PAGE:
System model: A simple communication link between 2 nodes has been considered. The MIMO, SISO and MISO systems are simulated. The transmission scheme adopts Binary Phase Shift Keying (BPSK). Initially, a SISO system is modelled assuming a flat Rayleigh fading channel, hence the channel matrix is a scalar. Then the transmitted data is multiplied with the channel matrix and Additive White Gaussian Noise (AWGN) is added to it.

Image for - A Dynamic Energy Economy for Green Communication Using
Multiple Input Multiple Output
(1)

Image for - A Dynamic Energy Economy for Green Communication Using
Multiple Input Multiple Output
Fig. 1:Block diagram of the proposed model

At the receiver end hard decision decoding is done to estimate the transmitted data.

For MISO and MIMO, Alamouti Space Time Block Codes (STBC) is used. In space-time block coding, multiple copies of data are transmitted across the antennas. The transmitted signal usually travels through an environment that causes significant scattering, reflection and refraction. These phenomena results in redundancy of data and the various received versions are relied upon to correctly decode the signal. Space-time coding combines different copies of a received signal and extracts information from them as shown in Fig. 1.

In the alamouti scheme, the symbols are first divided into sets, where the number of symbols or data equals to the number of transmitters. In the first time slot, the symbols are transmitted by allotting each symbol in a particular set to an antenna. In the second time slot, the conjugate of the symbols are sent and in a different order such that the code matrix is orthogonal and the rows and columns are also orthogonal. Equation 2 and 3 represent the way in which symbols are transmitted by the two transmitters:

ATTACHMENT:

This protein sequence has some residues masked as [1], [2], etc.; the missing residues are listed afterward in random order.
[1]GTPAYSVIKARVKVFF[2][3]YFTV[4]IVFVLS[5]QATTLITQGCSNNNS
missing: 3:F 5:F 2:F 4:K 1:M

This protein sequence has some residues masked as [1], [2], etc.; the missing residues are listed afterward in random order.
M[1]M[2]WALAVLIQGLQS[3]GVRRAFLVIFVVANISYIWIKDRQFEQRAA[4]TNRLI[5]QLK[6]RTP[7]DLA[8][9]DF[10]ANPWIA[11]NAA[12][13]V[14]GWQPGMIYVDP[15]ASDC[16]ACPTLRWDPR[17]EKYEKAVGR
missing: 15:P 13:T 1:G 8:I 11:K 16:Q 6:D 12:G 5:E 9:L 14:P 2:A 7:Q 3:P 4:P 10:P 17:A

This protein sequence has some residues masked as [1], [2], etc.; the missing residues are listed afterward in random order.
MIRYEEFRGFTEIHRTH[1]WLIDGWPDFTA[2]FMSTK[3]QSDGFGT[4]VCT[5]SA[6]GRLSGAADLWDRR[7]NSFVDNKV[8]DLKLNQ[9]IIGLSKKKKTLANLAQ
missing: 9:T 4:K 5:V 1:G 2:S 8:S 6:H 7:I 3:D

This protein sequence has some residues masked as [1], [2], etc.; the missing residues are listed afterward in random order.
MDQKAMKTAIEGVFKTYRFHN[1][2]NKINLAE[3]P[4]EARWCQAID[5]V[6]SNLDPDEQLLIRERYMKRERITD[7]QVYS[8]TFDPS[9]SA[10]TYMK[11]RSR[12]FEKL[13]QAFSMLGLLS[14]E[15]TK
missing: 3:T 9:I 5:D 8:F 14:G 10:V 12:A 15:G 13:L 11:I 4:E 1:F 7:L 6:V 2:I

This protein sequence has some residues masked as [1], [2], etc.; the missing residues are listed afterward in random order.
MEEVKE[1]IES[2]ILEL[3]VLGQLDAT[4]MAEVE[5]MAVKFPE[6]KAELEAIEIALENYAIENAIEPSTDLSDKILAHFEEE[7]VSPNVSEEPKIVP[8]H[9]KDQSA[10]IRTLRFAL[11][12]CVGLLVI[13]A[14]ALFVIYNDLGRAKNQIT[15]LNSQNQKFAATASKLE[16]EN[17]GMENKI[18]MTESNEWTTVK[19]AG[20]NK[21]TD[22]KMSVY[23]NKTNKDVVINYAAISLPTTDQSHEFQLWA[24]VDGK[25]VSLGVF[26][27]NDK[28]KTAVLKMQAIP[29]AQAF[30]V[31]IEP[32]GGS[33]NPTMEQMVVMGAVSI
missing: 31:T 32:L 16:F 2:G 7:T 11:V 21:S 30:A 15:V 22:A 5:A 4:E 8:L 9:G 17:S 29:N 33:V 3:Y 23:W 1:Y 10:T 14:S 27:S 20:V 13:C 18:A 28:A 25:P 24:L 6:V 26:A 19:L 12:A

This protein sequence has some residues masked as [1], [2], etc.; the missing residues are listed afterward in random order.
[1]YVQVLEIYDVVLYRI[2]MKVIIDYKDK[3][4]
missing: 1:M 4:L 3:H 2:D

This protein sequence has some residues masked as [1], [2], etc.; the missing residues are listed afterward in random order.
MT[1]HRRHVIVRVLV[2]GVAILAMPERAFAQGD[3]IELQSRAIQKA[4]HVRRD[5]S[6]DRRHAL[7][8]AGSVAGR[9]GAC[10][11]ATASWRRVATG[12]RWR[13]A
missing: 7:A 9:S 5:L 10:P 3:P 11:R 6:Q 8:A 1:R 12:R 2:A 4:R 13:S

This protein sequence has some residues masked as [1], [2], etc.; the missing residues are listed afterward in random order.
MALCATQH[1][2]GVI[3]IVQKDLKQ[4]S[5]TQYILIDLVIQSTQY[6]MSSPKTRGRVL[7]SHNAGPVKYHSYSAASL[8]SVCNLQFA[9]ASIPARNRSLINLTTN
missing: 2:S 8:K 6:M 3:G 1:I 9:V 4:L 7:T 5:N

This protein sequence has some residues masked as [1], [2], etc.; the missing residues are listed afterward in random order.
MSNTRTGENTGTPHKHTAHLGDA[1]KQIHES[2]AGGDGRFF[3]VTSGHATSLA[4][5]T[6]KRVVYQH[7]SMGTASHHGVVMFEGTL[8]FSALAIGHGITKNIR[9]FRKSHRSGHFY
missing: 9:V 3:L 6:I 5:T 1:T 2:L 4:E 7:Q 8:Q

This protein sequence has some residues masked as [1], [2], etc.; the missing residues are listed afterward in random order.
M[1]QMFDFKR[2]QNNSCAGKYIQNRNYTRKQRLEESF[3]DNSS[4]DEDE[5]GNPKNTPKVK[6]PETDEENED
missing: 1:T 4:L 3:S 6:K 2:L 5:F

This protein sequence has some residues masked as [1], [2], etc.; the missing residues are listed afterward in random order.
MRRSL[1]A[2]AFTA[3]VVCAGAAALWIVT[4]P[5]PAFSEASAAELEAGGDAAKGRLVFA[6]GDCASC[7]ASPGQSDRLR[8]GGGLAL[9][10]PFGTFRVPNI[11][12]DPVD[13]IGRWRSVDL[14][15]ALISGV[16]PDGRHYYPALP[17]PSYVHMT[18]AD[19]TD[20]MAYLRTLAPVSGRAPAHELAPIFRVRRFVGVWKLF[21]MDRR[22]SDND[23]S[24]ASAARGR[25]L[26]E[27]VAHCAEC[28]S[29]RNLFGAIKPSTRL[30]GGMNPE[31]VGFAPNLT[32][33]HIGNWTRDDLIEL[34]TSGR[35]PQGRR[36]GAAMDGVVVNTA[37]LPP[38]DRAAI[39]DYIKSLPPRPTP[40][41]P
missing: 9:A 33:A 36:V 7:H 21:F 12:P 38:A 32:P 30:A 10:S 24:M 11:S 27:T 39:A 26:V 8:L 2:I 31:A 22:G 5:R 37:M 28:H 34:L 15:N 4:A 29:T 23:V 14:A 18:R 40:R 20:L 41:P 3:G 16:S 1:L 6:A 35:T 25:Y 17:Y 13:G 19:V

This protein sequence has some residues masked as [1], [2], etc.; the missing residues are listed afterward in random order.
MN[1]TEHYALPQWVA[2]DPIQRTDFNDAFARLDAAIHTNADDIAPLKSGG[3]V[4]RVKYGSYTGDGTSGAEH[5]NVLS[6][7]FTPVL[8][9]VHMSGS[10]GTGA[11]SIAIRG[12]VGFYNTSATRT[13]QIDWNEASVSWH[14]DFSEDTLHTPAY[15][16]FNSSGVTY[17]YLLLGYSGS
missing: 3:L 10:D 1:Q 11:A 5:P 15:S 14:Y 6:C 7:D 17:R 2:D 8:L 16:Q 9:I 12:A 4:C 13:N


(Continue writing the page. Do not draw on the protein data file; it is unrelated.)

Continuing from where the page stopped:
Image for - A Dynamic Energy Economy for Green Communication Using
Multiple Input Multiple Output
(2)

Image for - A Dynamic Energy Economy for Green Communication Using
Multiple Input Multiple Output
(3)

where, S1 and S2 are two consecutive symbols which need to be transmitted. Using the above models, about 1000-10000 randomly generated samples are evaluated and their Bit Error Rates (BER) is obtained at each transmission distance. From this the required energy per bit is calculated for the desired BER which is calculated using the Chernoff Bound which provides the upper bound for the required energy per bit by using Eq. 4:

Image for - A Dynamic Energy Economy for Green Communication Using
Multiple Input Multiple Output
(4)

where, Mt is the number of transmit antennas.

The power consumption of the power amplifier depends on the transmit power Po and is calculated using the link budget relationship as shown in Eq. 5:

Image for - A Dynamic Energy Economy for Green Communication Using
Multiple Input Multiple Output
(5)

where, Rb is the data rate, d is the transmission distance, Gt and Gr are the antenna gains of the transmitter and receiver respectively, λ is the carrier wavelength, Ml and Nf are the link margin the noise figure. The energy consumption per bit when not considering the circuit power consumption can be given by using Eq. 6:

Image for - A Dynamic Energy Economy for Green Communication Using
Multiple Input Multiple Output
(6)

where, α depends on the drain efficiency of the RF amplifier and Peak-to-Average Ratio (PAR).

However, to accurately compare the energy efficiency of the different transmission schemes, it should also include the energy consumed by the circuit components. The circuit power consumption is calculated by considering the power consumed by the transmitter and receiver during the transmission process. Equation 7 which approximately gives the above stated parameter is:

Image for - A Dynamic Energy Economy for Green Communication Using
Multiple Input Multiple Output
(7)

Hence, the total energy consumption for the transmission can be given by using Eq. 8:

Image for - A Dynamic Energy Economy for Green Communication Using
Multiple Input Multiple Output